While he understood the need for the organization, Thomas said the rapid growth and success surpassed what he was expecting.
Since its first flight Jan. 14, 2008, Pilots 4 Patients has completed 211 air and ground missions, ferrying patients in need of transportation to sometimes lifesaving medical care.
Aside from flying missions, Thomas also donated time to Pilots 4 Patients – his time and the time of his employees and spouse.
His wife, Sharon, serves as one of the main points of contact between patients and pilots while employees at his paper supply company work to coordinate flights, answer telephones and help make sure passengers have transportation waiting at their destinations.
Ground transportation from the airport to the various hospitals is coordinated with a separate organization, Ground Angels.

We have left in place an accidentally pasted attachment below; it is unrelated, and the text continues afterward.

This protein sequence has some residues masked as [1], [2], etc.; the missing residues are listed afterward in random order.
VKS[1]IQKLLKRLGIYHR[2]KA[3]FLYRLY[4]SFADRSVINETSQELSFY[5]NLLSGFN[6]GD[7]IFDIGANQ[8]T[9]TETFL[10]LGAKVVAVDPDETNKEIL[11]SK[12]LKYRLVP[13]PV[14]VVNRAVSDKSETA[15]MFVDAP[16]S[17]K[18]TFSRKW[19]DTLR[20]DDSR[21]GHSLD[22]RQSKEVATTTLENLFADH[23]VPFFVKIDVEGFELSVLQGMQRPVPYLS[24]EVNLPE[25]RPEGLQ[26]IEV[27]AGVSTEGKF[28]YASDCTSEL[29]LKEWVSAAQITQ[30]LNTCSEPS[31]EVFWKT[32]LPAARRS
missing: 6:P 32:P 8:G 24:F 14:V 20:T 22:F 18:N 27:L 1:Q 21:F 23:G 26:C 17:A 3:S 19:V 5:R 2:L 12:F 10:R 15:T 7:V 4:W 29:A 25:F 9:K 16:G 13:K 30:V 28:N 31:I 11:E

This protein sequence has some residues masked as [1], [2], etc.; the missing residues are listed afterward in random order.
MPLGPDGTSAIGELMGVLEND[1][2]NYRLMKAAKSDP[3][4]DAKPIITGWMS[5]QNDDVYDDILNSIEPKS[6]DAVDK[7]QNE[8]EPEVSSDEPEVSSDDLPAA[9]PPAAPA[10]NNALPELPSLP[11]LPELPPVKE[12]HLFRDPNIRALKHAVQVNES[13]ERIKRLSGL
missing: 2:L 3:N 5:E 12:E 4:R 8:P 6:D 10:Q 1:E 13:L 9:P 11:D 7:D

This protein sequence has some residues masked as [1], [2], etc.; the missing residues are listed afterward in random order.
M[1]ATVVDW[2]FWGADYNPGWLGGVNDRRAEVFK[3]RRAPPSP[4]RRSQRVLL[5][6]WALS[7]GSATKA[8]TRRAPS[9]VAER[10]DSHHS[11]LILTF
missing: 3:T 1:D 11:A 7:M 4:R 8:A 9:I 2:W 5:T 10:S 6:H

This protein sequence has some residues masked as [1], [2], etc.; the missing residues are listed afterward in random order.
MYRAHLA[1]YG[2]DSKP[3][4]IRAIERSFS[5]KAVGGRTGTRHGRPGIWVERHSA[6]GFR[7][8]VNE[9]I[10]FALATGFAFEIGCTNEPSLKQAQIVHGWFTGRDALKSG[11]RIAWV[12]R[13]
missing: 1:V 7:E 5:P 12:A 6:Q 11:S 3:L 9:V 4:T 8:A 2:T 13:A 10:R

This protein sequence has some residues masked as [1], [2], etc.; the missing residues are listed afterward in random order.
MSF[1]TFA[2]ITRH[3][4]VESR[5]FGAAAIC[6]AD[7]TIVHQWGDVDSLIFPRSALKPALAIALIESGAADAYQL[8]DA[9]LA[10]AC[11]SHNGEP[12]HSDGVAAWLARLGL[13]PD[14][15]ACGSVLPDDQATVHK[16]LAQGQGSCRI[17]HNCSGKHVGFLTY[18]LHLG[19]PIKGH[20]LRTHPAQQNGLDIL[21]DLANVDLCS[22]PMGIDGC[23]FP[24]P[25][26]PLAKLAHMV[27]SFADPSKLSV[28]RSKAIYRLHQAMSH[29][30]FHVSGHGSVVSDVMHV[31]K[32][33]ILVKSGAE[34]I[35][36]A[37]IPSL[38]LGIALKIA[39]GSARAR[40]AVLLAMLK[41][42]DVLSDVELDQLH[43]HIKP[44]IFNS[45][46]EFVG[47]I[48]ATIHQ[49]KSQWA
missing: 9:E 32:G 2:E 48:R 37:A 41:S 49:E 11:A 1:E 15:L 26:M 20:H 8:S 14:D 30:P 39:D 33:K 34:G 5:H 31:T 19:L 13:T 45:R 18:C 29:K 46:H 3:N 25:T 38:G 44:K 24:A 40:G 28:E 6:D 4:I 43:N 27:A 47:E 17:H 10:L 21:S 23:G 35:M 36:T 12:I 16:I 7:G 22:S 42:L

Ground Angel volunteers meet planes at the airport and drive patients from the plane to their hospitals or hotels.
Both Pilots 4 Patients and the Ground Angels network of volunteers give their time and resources, covering the fuel costs themselves.
White estimated it cost $120 an hour to put a plane in the air, including fuel costs. On a typical four-hour round trip to Houston, a pilot could expend as much as $480.
Though he is frequently unavailable to make flights because of a hectic work schedule, White said he's glad when he can volunteer his time and his plane.
"It's something that needs to be done," White said. "It's the same reason we drop money at the kettle at the grocery store."